Shell-shocked by the victory of Republican Scott Brown in the Massachusetts U.S. Senate special election, the White House is offering mixed messages on whether Congress will pass health care this year.
"I think it's always hard to tell how these things sort out in the first hours," President Obama's senior adviser David Axelrod told Fox News on Wednesday when asked if health care was now dead. "I think people are trying to figure this out. We'll know more soon. I don't believe we came all this way and are going to walk away from it. I think it would be a terrible mistake."
But asked again whether he was sure Congress would pass health care, Axelrod hesitated.
"I believe there is going to be a will to move forward," Axelrod said in an interview with Fox News. "The benefits of doing it are much greater than the peril of not moving forward at this point."
At his daily briefing, Press Secretary Robert Gibbs said Obama's team and Democrats in Congress were "working through the best way forward" and that includes exploring "a lot of different paths."
He also offered a more positive outlook for health care.
"We can and should get health care reform done this year," he said.
Gibbs said the White House "bears some responsibility," for the frustration that fueled Brown's stunning victory over Democrat Martha Coakley. Brown is the first Republican elected to the U.S. Senate from Massachusetts since 1966. Brooke was re-elected in 1972.
Brown's election gives Senate Republicans their 41st no vote against any bill requiring a 60-vote majority. He campaigned that he would use it to stop health care, a pledge he effectively kept even before entering Congress.
As a result of the victory, talks have broken down and House Democrats do not have a prospective roadmap on how to get out of the legislative and political cul-de-sac that is health care.
Beginning Thursday, Democratic leaders are meeting with every constituency in the caucus -- from Blue Dogs to the Hispanic and black caucuses and the progressives -- to take the temperature and perhaps develop a plan over the next three weeks.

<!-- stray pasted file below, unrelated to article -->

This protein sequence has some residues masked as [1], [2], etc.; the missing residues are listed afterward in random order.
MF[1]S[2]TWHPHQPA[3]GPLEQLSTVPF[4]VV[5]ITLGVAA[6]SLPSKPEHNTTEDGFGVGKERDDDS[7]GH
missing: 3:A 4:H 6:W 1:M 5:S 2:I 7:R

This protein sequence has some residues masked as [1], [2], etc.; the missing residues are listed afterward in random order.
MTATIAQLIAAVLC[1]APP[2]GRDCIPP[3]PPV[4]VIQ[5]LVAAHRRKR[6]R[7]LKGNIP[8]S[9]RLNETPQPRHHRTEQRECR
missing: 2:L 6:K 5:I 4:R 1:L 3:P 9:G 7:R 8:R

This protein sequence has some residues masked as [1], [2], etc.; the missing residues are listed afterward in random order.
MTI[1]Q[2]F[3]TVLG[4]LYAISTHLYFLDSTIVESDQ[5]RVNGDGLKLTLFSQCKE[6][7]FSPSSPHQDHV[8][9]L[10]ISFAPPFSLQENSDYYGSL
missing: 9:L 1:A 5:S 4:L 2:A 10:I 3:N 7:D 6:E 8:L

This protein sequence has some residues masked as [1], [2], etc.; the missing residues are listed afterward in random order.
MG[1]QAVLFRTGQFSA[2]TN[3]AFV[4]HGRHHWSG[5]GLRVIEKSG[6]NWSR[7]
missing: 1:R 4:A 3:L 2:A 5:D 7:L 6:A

Democrats may elect to pass portions of health care in a piecemeal fashion or even punt the entire issue if the appetite isn't there. Senior aides gave conflicting accounts Wednesday of the way forward. Some said Democrats are looking at developing a "procedural" strategy first that would develop an operational plan to move changes through both chambers of Congress, and then insert the policy.
But a senior House Democrat said the plan would probably be the opposite -- figuring out what policy elements were workable and then figuring out the procedure.
Speaking to ABC on Wednesday, President Obama said he wants to alert the American people of the substance of the package in order to reduce the "fear mongering" around the bill.
"I would advise that we try to move quickly to coalesce around those elements of the package that people agree on. We know that we need insurance reform, that the health insurance companies are taking advantage of people. We know that we have to have some form of cost containment because if we don't, then our budgets are going to blow up and we know that small businesses are going to need help so that they can provide health insurance to their families," the president said.
After Brown's victory Tuesday night, Sen. Jim Webb, D-Va., called on the Senate to stop all health care legislation until Brown is seated. President Obama told ABC he agreed.
"The Senate certainly shouldn't try to jam anything through until Scott Brown is seated. People in Massachusetts spoke. He's got to be part of that process," he said.
Fox News' Major Garrett and Chad Pergram contributed to this report.